29. Lemonsu, A., Pigeon, G., Masson, V., and Moppert, C.: 2005, ‘Sea-Town Interaction over Marseille: 3D Urban Boundary Layer and Thermodynamic Fields near the Surface’, Theor. Appl. Clim., in press.Google Scholar
  30. Lemonsu A. and Masson V. (2002). ‘Simulation of a Summer Urban Breeze over Paris’. Boundary-Layer Meteorol. 104: 463–490CrossRefGoogle Scholar
  31. Masson V. (2000). ‘A Physically-Based Scheme for the Urban Energy Budget in Atmospheric Models’. Boundary-Layer Meteorol. 94: 357–397CrossRefGoogle Scholar
  32. Mestayer P., Durand P., Augustin P., Bastin S., Bonnefond J.-M., Bénech B., Campistron B., Coppalle A., Delbarre H., Dousset B., Drobinski P., Druilhet A., Fréjafon E., Grimmond S., Groleau D., Irvine M., Kergomard C., Kermadi S., Lagouarde J.-P., Lemonsu A., Lohou F., Long N., Masson V., Moppert C., Noilhan J., Offerle B., Oke T., Pigeon G., Puygrenier V., Roberts S., Rosant J.-M., Saïd F., Salmond J., Talbaut M. and Voogt J. (2005). ‘The Urban Boundary Layer Field Experiment over Marseille UBL/CLU-ESCOMPTE: Experimental Set-up and First Results’. Boundary-Layer Meteorol. 114: 315–365CrossRefGoogle Scholar
  33. Noilhan J. and Planton S. (1989). ‘A Simple Parameterization of Land Surface Processes for Meteorological Models’. Mon. Wea. Rev. 117: 536–549CrossRefGoogle Scholar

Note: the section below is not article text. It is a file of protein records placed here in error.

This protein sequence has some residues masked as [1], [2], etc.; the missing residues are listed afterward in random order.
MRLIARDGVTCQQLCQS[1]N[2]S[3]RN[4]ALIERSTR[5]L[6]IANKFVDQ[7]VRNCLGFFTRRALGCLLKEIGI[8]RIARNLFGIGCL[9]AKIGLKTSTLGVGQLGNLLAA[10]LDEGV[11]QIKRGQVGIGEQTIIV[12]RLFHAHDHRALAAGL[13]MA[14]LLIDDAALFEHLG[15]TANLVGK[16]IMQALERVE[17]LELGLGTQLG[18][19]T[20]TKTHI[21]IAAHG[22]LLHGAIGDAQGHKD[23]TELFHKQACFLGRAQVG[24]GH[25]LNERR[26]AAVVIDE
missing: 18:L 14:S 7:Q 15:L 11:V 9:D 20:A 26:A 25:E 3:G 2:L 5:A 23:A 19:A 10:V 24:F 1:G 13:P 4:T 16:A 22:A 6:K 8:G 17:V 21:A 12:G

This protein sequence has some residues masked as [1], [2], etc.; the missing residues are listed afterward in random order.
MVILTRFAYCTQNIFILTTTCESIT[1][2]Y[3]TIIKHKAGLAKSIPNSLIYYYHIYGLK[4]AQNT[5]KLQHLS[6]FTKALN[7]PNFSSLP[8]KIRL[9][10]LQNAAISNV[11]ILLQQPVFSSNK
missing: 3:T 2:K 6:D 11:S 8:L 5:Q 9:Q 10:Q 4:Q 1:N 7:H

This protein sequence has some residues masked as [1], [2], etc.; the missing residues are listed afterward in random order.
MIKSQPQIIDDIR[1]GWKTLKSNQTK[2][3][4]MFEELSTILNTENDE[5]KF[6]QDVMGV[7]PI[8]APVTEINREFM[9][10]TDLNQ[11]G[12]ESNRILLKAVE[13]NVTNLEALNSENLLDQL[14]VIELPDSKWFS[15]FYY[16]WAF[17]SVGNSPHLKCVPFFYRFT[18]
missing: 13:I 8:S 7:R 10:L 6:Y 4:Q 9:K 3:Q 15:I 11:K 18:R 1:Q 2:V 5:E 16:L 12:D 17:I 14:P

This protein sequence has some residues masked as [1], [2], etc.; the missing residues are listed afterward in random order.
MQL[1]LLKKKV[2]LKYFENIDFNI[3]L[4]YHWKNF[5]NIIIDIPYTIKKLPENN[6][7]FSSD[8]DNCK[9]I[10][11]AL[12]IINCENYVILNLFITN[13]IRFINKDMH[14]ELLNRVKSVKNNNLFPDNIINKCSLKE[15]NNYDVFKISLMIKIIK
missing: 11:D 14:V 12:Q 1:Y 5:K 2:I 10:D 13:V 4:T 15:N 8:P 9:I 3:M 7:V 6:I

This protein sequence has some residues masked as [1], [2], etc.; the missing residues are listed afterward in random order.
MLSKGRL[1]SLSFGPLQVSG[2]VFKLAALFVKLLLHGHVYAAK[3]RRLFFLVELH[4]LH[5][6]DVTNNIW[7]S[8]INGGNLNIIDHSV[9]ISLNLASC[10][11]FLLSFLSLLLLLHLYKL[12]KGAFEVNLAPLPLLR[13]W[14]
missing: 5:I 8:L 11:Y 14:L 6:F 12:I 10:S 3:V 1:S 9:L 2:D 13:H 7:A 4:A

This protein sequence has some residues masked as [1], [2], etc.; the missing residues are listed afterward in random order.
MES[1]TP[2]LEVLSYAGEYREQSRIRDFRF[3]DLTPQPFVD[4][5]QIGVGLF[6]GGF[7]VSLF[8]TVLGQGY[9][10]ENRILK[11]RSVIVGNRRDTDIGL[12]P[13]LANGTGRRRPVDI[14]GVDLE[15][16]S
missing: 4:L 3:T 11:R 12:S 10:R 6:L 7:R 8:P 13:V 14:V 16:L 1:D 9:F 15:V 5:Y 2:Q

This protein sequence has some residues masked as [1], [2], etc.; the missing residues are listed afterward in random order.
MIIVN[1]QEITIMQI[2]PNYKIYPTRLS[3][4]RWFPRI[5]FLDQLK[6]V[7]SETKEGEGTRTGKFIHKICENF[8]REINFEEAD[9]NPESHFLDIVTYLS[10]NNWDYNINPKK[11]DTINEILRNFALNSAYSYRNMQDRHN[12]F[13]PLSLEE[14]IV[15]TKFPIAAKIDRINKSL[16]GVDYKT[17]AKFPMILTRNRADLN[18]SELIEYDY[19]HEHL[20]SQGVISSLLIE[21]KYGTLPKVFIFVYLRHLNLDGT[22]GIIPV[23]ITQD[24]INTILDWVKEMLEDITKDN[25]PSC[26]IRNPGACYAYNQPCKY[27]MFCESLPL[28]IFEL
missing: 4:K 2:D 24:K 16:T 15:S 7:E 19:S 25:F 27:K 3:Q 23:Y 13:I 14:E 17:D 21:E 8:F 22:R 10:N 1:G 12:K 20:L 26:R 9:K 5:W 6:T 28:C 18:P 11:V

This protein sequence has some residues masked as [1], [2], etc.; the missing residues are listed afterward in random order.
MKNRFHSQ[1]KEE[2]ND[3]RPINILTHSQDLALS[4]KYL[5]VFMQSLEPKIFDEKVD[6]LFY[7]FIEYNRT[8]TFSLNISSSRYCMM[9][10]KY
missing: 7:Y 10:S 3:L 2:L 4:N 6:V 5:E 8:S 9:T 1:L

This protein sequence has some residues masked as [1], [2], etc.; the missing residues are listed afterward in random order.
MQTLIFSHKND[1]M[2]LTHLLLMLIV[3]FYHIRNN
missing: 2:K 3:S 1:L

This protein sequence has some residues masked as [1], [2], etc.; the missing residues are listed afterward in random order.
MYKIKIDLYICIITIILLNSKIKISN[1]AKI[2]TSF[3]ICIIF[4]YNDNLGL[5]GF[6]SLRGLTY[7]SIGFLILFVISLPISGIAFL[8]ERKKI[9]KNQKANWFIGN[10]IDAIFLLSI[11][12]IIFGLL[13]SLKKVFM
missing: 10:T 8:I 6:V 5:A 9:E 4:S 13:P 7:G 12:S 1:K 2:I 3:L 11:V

34. Ohashi Y. and Kida H. (2002). ‘Effects of Mountains and Urban Areas on Daytime Local-Circulations in the Osaka and Kyoto Region’. J. Meteorol. Soc. Japan 80: 539–560CrossRefGoogle Scholar
  35. Physick W. L. and Byron-Scott R. A. D. (1977). ‘Observations of the Sea Breeze in the Vicinity of a Gulf’. Weather 32: 373–381Google Scholar
  36. Pooler F. (1963). ‘Airflow over the City in Terrain of Moderate Relief’. J. Appl. Meteorol. 2: 446–455CrossRefGoogle Scholar
  37. Schär C. and Smith R. B. (1993). ‘Shallow-Water Flow Past Isolated Topography. Part I: Vorticity Production and Wake Formation’. J. Atmos. Sci. 50: 1373–1400CrossRefGoogle Scholar
  38. Vukovich F. M., King W. J., Dunn J. W. and Worth J. J. B. (1979). ‘Observations and Simulations of the Diurnal Variation of the Urban Heat Island Circulation and Associated Variations of the Ozone Distribution: A Case Study’. J. Appl. Meteorol. 18: 836–854CrossRefGoogle Scholar
  39. Yoshikado H. and Kondo H. (1989). ‘Inland Penetration of the Sea Breeze in the Suburban Area of Tokyo’. Boundary-Layer Meteorol. 48: 389–407CrossRefGoogle Scholar
  40. Yoshikado H. (1990). ‘Vertical Structure of the Sea Breeze Penetrating through a Large Urban Complex’. J. Appl. Meteorol. 29: 878–891 CrossRefGoogle Scholar

Copyright information

© Springer 2006

Authors and Affiliations

  • Aude Lemonsu
    • 2
  • Sophie Bastin
    • 1
  • Valéry Masson
    • 2
  • Philippe Drobinski
    • 1
  1. 1.Institut Pierre Simon Laplace/Service d’AéronomieUniversité Pierre & Marie CurieParis Cedex 05France
  2. 2.Météo-FranceCentre National de Recherches MétéorologiquesCedexFrance

Personalised recommendations